Here's What Happened On The Second And Final Day At MAD Symposium 2013

René Redzepi closed out the third MAD Symposium with a bang, with help from some heavy-hitter friends.

Coffee is a requirement at MAD. It's the thing the throngs of symposium attendees stream to after disembarking the Copenhagen canal boat transporting them to another day in the cherry red circus tent. It's not just the fuel to sustain them through another day of intense and provocative conversation, it's a well curated collection of beans from around the world roasted by some of the world's best coffee houses, including London's Workshop Coffee Co., Oslo's Solberg & Hansen and Copenhagen's Coffee Collective. With nerves properly fired on morning cups of espresso and cappuccino, it was time for another day at MAD.

First up was bestselling Danish author Knud Romer, who went from failed writer to successful advertising executive to alcoholic who nearly toppled off the edge until a homeless man named Xeno saved him from the brink, inspiring him to write his first successful novel, get married and start a family. It wasn't a story related to food, save for the bottle of wine sitting on the tree trunk podium in front of him, but it was a story of guts and courage that set a high note for all that was to come.

And then Indian environmental activist Vandana Shiva walked on stage. It was a goosebump moment for many in the audience, whose deep admiration for the stalwart champion of biodiversity, conservation and small farmers' rights around the world brought them to their feet. Wearing a saffron-colored sari and with her trademark long, flowing silver hair, Shiva discussed the moment when she made the decision to advocate against "a world where five companies controlled all life on earth." She said, "The 'green revolution' promoted by the likes of Bill Gates said it would provide us with miracle seeds; instead, it has destroyed us. Corporations who promote GMO seeds have militarized approaches. They use every tool to destroy biodiversity." She explained that "in Africa, there is a recolonization happening at the hands of companies like Monsanto but that there is hope. The poorest person in the poorest heart of a nation can become an activist, can spin freedom." She said that the meaning of seed in nearly every language means "to renew" and in this context, GMO seeds are not seeds at all, since they are manufactured to deconstruct at the end of every growing season (in order to prevent seed saving and create a system of dependence). It's a system that has resulted, she said, "in the deaths of over 250,000 farmers in India." "We can nourish ourselves back to life," she went on. "Let's remind the world what real food is. Let's take it back. Only indigenous agriculture can save our food system. Let's make a commitment to make no place for GMOs, toxic chemicals or unjust laws that have subjected us all to agricultural slavery."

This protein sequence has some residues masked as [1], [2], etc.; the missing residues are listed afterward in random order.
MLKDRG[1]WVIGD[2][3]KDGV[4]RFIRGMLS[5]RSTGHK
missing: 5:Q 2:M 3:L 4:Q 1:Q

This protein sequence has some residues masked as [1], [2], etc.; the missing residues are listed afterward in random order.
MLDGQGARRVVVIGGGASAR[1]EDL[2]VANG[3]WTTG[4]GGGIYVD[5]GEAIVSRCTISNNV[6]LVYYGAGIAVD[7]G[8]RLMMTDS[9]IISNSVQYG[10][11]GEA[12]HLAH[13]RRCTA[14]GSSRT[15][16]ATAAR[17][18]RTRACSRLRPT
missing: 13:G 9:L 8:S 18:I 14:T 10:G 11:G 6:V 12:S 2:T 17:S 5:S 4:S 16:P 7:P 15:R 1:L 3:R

Shiva was a tough act to follow, but Manresa chef David Kinch and Cynthia Sandberg, the farmer of Love Apple Farms in California who grows food exclusively for Manresa, didn't disappoint. They led a discussion about their experience working together in such a fruitful and enriching partnership. After the duo threw out dozens of bags containing Love Apple Farm seeds to the audience, food historian Michael Twitty took the stage. He tackled the daunting topic of the disenfranchisement of black people in the U.S. South. He discussed the role Western African slaves had in shaping the foodways of southern America and how we "need to have a fellowship with the past in order to light our future." He said that chefs "need to respect and revise traditions and acknowledge the debt they owe to the past in order to correct injustice and more forward."

One of the most beloved living chefs then took the stage. But British chef Fergus Henderson wasn't there to present. He said, "I could talk forever about guts. But I'm here to introduce my wife, Margot Henderson. But one last thing I'll say about guts before I leave is that when you're in love, your spleen swells." With that, spleen clearly swelling, he squeezed his wife's hand and walked off into the darkness. Mrs. Henderson was visibly nervous. With shaking hands and an even shakier voice she said, "A long time ago, I met a gorgeous man and four days later it seemed inevitable that we would open a restaurant together." She continued, "I was always interested in why there aren't more women in the kitchen. Out there it's like a 'blokedom.'" She discussed the different approaches men and women have when it comes to preparing food: "The male approach dominates and sees food as a problem to be solved whereas women see it as something that nurtures and enriches." She concluded, "The one thing we all have in common and should celebrate is that nourishment, eating and the pleasures of being together is what we all want. This symposium is an eating and drinking banquet. It's a feast of love."